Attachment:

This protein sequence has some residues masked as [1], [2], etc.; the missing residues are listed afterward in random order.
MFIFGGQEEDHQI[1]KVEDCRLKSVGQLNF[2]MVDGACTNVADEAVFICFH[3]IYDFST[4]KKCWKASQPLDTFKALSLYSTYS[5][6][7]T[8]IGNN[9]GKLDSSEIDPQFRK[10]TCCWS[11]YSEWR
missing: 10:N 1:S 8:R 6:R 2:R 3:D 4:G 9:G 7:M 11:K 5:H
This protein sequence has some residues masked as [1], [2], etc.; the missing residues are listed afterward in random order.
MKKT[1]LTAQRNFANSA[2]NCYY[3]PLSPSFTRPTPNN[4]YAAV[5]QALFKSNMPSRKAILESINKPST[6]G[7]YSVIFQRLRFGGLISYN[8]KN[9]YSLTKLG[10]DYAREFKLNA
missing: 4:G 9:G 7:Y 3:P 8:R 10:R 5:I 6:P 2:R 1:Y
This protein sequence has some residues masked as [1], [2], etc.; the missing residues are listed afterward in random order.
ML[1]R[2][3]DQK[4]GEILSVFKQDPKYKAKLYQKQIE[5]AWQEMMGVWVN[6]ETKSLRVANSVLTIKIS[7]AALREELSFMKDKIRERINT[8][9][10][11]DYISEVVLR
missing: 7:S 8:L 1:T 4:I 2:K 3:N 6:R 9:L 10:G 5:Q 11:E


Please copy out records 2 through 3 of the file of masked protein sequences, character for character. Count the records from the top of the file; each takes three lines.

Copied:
This protein sequence has some residues masked as [1], [2], etc.; the missing residues are listed afterward in random order.
MKKT[1]LTAQRNFANSA[2]NCYY[3]PLSPSFTRPTPNN[4]YAAV[5]QALFKSNMPSRKAILESINKPST[6]G[7]YSVIFQRLRFGGLISYN[8]KN[9]YSLTKLG[10]DYAREFKLNA
missing: 4:G 9:G 7:Y 3:P 8:R 10:R 5:I 6:P 2:R 1:Y
This protein sequence has some residues masked as [1], [2], etc.; the missing residues are listed afterward in random order.
ML[1]R[2][3]DQK[4]GEILSVFKQDPKYKAKLYQKQIE[5]AWQEMMGVWVN[6]ETKSLRVANSVLTIKIS[7]AALREELSFMKDKIRERINT[8][9][10][11]DYISEVVLR
missing: 7:S 8:L 1:T 4:I 2:K 3:N 6:R 9:L 10:G 5:Q 11:E